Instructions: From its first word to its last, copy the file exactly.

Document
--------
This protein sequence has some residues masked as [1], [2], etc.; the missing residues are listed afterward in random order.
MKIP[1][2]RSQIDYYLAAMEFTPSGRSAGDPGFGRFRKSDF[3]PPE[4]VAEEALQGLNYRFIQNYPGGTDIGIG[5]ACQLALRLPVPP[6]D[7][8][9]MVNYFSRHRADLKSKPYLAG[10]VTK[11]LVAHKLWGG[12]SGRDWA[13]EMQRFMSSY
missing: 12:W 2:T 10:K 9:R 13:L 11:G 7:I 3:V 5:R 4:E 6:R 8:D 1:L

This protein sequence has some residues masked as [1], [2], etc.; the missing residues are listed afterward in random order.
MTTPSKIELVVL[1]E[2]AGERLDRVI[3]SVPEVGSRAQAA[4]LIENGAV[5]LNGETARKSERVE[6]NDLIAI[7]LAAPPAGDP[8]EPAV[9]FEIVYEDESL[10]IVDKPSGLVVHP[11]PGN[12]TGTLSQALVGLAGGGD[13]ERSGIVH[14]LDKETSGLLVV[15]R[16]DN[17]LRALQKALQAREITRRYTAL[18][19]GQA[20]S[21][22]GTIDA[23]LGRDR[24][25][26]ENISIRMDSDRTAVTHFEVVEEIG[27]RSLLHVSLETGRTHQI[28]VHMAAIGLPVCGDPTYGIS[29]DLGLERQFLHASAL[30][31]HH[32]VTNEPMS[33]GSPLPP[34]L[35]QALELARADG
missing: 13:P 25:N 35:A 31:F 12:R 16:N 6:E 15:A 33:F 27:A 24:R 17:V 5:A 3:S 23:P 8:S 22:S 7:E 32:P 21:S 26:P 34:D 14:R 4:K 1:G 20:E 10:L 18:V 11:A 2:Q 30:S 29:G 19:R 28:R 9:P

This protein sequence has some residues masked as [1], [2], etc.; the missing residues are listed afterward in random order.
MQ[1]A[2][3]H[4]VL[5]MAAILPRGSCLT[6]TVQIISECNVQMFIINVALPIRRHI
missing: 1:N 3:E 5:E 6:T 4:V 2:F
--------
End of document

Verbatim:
This protein sequence has some residues masked as [1], [2], etc.; the missing residues are listed afterward in random order.
MKIP[1][2]RSQIDYYLAAMEFTPSGRSAGDPGFGRFRKSDF[3]PPE[4]VAEEALQGLNYRFIQNYPGGTDIGIG[5]ACQLALRLPVPP[6]D[7][8][9]MVNYFSRHRADLKSKPYLAG[10]VTK[11]LVAHKLWGG[12]SGRDWA[13]EMQRFMSSY
missing: 12:W 2:T 10:K 9:R 13:L 11:G 7:I 3:V 5:R 4:E 6:R 8:D 1:L

This protein sequence has some residues masked as [1], [2], etc.; the missing residues are listed afterward in random order.
MTTPSKIELVVL[1]E[2]AGERLDRVI[3]SVPEVGSRAQAA[4]LIENGAV[5]LNGETARKSERVE[6]NDLIAI[7]LAAPPAGDP[8]EPAV[9]FEIVYEDESL[10]IVDKPSGLVVHP[11]PGN[12]TGTLSQALVGLAGGGD[13]ERSGIVH[14]LDKETSGLLVV[15]R[16]DN[17]LRALQKALQAREITRRYTAL[18][19]GQA[20]S[21][22]GTIDA[23]LGRDR[24][25][26]ENISIRMDSDRTAVTHFEVVEEIG[27]RSLLHVSLETGRTHQI[28]VHMAAIGLPVCGDPTYGIS[29]DLGLERQFLHASAL[30][31]HH[32]VTNEPMS[33]GSPLPP[34]L[35]QALELARADG
missing: 13:P 25:N 35:A 31:F 12:R 16:N 6:E 15:A 33:F 27:A 24:R 17:V 5:A 3:S 23:P 8:S 22:S 7:E 32:P 21:S 26:P 34:D 14:R 4:K 1:G 20:E 10:L 18:V 11:A 2:Q 30:S 29:G 19:R 28:R 9:P

This protein sequence has some residues masked as [1], [2], etc.; the missing residues are listed afterward in random order.
MQ[1]A[2][3]H[4]VL[5]MAAILPRGSCLT[6]TVQIISECNVQMFIINVALPIRRHI
missing: 1:N 3:E 5:E 6:T 4:V 2:F